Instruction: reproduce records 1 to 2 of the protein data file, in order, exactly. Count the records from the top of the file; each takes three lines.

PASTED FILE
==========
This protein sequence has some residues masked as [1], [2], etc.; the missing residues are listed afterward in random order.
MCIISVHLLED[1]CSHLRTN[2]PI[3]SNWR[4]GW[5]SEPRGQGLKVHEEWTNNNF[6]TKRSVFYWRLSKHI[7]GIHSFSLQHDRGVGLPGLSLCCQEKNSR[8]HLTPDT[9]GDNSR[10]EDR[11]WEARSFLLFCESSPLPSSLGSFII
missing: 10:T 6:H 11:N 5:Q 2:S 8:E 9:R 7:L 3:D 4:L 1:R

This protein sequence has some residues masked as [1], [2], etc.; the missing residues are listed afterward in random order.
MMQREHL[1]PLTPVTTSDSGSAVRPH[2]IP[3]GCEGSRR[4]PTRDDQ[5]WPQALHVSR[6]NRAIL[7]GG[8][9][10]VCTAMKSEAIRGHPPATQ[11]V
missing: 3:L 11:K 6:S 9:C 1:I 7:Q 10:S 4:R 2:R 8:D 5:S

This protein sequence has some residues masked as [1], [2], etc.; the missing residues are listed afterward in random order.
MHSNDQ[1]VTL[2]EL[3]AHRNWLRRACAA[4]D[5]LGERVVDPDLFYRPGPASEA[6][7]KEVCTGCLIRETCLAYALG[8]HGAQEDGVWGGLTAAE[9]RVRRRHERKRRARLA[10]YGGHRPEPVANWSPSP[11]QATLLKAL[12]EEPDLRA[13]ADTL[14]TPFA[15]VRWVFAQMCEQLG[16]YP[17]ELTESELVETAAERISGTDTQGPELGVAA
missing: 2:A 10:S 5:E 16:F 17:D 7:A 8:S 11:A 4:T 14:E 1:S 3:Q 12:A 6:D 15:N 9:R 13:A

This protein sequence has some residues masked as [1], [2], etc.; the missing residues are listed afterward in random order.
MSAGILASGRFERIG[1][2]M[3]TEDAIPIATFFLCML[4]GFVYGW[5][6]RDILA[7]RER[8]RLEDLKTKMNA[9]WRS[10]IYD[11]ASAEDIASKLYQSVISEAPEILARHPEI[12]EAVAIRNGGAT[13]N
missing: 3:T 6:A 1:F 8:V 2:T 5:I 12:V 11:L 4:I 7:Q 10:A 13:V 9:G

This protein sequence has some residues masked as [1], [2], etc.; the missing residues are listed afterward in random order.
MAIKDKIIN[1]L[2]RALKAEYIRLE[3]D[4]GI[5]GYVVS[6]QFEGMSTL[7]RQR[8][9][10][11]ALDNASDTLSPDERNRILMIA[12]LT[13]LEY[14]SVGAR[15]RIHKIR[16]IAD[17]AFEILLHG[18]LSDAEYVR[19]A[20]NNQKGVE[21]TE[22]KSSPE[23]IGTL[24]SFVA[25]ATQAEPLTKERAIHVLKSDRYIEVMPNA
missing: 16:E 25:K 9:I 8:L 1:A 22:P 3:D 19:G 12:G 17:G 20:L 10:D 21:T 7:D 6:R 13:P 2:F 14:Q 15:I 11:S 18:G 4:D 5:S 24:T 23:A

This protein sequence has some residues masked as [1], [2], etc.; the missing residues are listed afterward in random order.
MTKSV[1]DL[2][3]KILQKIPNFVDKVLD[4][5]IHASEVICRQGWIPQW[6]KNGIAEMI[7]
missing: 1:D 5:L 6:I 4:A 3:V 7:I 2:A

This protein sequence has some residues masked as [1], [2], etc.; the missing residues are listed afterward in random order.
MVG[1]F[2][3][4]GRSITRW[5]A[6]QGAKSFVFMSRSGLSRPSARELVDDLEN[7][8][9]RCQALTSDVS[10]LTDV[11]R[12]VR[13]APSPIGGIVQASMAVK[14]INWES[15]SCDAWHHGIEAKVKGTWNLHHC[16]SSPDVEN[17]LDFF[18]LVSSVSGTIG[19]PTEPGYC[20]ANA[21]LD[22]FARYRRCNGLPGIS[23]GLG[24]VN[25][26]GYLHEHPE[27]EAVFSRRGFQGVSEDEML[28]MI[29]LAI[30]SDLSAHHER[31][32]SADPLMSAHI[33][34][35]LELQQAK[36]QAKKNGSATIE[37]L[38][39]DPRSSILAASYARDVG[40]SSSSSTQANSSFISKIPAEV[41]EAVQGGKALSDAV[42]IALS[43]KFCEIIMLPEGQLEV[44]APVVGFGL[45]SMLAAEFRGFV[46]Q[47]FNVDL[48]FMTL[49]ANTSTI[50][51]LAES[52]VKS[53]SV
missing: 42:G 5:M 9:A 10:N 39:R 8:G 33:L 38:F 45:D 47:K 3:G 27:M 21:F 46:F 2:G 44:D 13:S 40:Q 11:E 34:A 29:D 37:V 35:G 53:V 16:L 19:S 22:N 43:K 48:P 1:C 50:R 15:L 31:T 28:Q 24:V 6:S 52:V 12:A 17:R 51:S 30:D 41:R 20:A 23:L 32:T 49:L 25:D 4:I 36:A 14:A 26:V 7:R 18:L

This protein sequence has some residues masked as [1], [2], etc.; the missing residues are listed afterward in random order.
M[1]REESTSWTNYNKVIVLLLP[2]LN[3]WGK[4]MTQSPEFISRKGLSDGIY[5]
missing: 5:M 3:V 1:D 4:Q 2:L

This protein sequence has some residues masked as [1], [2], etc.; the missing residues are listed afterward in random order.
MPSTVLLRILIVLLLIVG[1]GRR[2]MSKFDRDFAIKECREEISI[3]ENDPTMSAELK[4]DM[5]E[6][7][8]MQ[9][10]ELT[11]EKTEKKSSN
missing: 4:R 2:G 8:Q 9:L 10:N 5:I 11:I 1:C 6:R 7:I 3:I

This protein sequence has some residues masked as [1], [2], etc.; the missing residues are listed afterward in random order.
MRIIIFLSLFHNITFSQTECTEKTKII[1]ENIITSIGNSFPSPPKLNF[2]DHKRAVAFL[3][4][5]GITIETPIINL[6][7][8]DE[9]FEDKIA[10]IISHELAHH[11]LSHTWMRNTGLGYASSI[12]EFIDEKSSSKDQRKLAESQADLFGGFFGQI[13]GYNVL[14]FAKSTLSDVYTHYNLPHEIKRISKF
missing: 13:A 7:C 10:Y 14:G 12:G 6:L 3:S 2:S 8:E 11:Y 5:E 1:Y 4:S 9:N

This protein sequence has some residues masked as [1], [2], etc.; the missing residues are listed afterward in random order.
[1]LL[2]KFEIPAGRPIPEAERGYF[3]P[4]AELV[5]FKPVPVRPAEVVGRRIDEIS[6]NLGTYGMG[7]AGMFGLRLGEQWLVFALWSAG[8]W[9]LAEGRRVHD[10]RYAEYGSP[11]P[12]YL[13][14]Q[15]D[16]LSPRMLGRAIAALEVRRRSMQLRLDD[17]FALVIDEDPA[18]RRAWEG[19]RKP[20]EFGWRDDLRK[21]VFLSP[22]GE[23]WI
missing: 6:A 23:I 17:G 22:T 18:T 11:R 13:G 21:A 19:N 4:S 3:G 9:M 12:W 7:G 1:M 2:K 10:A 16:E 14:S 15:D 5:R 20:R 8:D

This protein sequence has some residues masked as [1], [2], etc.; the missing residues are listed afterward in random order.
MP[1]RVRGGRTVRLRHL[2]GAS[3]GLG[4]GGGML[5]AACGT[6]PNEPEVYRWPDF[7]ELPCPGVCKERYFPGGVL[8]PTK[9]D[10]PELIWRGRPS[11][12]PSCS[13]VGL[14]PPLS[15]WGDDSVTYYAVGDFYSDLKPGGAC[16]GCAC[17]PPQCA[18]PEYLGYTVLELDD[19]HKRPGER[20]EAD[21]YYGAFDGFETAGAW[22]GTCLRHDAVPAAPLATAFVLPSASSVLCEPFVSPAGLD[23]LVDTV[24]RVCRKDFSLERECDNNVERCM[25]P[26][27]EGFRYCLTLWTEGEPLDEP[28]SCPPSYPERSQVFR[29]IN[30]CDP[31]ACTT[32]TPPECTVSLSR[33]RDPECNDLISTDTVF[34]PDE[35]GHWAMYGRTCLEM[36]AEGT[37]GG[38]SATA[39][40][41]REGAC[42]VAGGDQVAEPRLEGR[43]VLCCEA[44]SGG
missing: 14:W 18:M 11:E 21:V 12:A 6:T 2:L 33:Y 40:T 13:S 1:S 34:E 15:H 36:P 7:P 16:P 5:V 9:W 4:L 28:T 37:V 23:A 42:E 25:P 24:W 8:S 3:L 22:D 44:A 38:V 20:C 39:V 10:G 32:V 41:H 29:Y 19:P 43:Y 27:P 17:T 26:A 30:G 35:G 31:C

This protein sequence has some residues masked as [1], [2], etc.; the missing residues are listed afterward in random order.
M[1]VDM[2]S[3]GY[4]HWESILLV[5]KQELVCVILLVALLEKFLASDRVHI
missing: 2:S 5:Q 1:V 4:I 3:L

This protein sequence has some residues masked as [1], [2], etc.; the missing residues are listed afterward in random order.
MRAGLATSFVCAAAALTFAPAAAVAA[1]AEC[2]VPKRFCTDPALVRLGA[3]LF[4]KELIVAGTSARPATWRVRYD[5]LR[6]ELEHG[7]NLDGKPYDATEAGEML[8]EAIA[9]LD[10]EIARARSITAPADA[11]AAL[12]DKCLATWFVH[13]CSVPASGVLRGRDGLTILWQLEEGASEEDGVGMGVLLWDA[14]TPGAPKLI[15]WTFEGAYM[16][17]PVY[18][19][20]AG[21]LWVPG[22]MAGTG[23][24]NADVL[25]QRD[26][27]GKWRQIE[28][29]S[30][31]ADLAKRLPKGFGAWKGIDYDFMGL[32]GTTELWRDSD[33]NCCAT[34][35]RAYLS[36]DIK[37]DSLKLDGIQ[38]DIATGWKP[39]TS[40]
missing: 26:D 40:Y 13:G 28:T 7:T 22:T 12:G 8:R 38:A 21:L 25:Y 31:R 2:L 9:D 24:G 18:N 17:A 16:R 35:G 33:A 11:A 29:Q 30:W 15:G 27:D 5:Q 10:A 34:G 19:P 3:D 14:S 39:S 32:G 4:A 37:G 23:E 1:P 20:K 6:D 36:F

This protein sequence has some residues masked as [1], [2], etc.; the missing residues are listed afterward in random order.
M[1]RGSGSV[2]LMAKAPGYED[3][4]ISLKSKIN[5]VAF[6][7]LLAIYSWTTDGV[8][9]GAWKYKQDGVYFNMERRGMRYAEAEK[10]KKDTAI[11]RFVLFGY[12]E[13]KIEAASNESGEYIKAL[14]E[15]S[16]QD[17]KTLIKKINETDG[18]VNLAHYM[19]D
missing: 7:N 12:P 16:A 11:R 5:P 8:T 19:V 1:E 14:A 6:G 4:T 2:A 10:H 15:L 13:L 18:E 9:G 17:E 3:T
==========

This protein sequence has some residues masked as [1], [2], etc.; the missing residues are listed afterward in random order.
MCIISVHLLED[1]CSHLRTN[2]PI[3]SNWR[4]GW[5]SEPRGQGLKVHEEWTNNNF[6]TKRSVFYWRLSKHI[7]GIHSFSLQHDRGVGLPGLSLCCQEKNSR[8]HLTPDT[9]GDNSR[10]EDR[11]WEARSFLLFCESSPLPSSLGSFII
missing: 10:T 6:H 11:N 5:Q 2:S 8:E 9:R 7:L 3:D 4:L 1:R

This protein sequence has some residues masked as [1], [2], etc.; the missing residues are listed afterward in random order.
MMQREHL[1]PLTPVTTSDSGSAVRPH[2]IP[3]GCEGSRR[4]PTRDDQ[5]WPQALHVSR[6]NRAIL[7]GG[8][9][10]VCTAMKSEAIRGHPPATQ[11]V
missing: 3:L 11:K 6:S 9:C 1:I 7:Q 10:S 4:R 2:R 8:D 5:S